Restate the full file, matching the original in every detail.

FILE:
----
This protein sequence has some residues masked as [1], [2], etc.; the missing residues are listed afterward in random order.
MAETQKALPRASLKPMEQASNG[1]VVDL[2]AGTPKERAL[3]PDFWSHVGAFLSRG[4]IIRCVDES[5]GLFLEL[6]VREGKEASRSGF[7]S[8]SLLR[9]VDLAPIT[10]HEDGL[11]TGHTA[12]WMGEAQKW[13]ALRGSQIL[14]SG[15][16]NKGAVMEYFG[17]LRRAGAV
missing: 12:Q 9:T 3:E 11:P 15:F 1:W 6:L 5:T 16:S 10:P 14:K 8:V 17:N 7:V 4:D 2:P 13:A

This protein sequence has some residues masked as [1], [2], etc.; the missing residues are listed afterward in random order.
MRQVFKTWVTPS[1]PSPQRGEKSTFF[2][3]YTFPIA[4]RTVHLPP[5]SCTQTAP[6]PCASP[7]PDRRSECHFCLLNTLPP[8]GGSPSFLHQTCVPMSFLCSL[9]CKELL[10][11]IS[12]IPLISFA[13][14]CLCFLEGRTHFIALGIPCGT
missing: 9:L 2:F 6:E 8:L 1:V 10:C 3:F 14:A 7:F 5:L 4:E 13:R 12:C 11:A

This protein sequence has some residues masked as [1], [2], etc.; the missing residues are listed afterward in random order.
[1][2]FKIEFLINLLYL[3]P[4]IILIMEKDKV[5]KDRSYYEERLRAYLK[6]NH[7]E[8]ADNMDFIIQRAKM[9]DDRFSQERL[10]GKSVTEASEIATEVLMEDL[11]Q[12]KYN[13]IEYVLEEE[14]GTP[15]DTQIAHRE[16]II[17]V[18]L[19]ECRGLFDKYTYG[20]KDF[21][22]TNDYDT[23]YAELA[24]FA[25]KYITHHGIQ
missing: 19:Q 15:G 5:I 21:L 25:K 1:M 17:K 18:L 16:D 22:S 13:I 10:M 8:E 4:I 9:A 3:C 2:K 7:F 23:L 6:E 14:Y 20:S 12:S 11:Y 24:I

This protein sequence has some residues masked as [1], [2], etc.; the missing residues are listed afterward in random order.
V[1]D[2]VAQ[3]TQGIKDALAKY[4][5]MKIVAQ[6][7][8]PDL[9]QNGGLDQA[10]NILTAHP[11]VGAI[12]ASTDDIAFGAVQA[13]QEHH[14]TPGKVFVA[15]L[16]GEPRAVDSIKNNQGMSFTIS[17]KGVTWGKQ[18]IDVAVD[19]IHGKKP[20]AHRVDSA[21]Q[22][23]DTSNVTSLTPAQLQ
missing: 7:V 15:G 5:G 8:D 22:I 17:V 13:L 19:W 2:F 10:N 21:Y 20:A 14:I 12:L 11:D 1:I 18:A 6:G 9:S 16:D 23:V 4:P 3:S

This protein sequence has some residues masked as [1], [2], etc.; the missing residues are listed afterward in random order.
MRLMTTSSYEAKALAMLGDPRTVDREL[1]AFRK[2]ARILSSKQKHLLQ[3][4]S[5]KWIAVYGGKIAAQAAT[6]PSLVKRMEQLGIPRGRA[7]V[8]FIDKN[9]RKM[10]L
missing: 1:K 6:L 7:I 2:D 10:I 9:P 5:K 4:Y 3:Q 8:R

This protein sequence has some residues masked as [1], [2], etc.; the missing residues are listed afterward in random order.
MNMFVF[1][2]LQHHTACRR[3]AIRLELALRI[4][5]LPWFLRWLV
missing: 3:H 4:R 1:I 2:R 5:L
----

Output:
This protein sequence has some residues masked as [1], [2], etc.; the missing residues are listed afterward in random order.
MAETQKALPRASLKPMEQASNG[1]VVDL[2]AGTPKERAL[3]PDFWSHVGAFLSRG[4]IIRCVDES[5]GLFLEL[6]VREGKEASRSGF[7]S[8]SLLR[9]VDLAPIT[10]HEDGL[11]TGHTA[12]WMGEAQKW[13]ALRGSQIL[14]SG[15][16]NKGAVMEYFG[17]LRRAGAV
missing: 12:Q 9:T 3:E 11:P 15:F 1:W 6:L 5:T 16:S 10:P 14:K 8:V 17:N 7:V 4:D 2:P 13:A

This protein sequence has some residues masked as [1], [2], etc.; the missing residues are listed afterward in random order.
MRQVFKTWVTPS[1]PSPQRGEKSTFF[2][3]YTFPIA[4]RTVHLPP[5]SCTQTAP[6]PCASP[7]PDRRSECHFCLLNTLPP[8]GGSPSFLHQTCVPMSFLCSL[9]CKELL[10][11]IS[12]IPLISFA[13][14]CLCFLEGRTHFIALGIPCGT
missing: 9:L 2:F 6:E 8:L 1:V 10:C 3:F 14:A 7:F 5:L 4:E 13:R 12:C 11:A

This protein sequence has some residues masked as [1], [2], etc.; the missing residues are listed afterward in random order.
[1][2]FKIEFLINLLYL[3]P[4]IILIMEKDKV[5]KDRSYYEERLRAYLK[6]NH[7]E[8]ADNMDFIIQRAKM[9]DDRFSQERL[10]GKSVTEASEIATEVLMEDL[11]Q[12]KYN[13]IEYVLEEE[14]GTP[15]DTQIAHRE[16]II[17]V[18]L[19]ECRGLFDKYTYG[20]KDF[21][22]TNDYDT[23]YAELA[24]FA[25]KYITHHGIQ
missing: 19:Q 15:G 5:I 21:L 25:K 1:M 17:K 18:L 16:D 22:S 13:I 10:M 8:E 4:I 9:A 3:C 2:K 7:F 23:L 6:E 14:Y 20:S 12:S 11:Y 24:I

This protein sequence has some residues masked as [1], [2], etc.; the missing residues are listed afterward in random order.
V[1]D[2]VAQ[3]TQGIKDALAKY[4][5]MKIVAQ[6][7][8]PDL[9]QNGGLDQA[10]NILTAHP[11]VGAI[12]ASTDDIAFGAVQA[13]QEHH[14]TPGKVFVA[15]L[16]GEPRAVDSIKNNQGMSFTIS[17]KGVTWGKQ[18]IDVAVD[19]IHGKKP[20]AHRVDSA[21]Q[22][23]DTSNVTSLTPAQLQ
missing: 7:V 15:G 5:G 8:D 22:I 17:V 13:L 19:W 2:F 10:N 21:Y 20:A 14:I 12:L 11:D 1:I 18:A 6:G 9:S 16:D 23:V 4:P 3:S

This protein sequence has some residues masked as [1], [2], etc.; the missing residues are listed afterward in random order.
MRLMTTSSYEAKALAMLGDPRTVDREL[1]AFRK[2]ARILSSKQKHLLQ[3][4]S[5]KWIAVYGGKIAAQAAT[6]PSLVKRMEQLGIPRGRA[7]V[8]FIDKN[9]RKM[10]L
missing: 1:K 6:L 7:I 2:D 10:I 9:P 5:K 4:Y 3:Q 8:R

This protein sequence has some residues masked as [1], [2], etc.; the missing residues are listed afterward in random order.
MNMFVF[1][2]LQHHTACRR[3]AIRLELALRI[4][5]LPWFLRWLV
missing: 3:H 4:R 1:I 2:R 5:L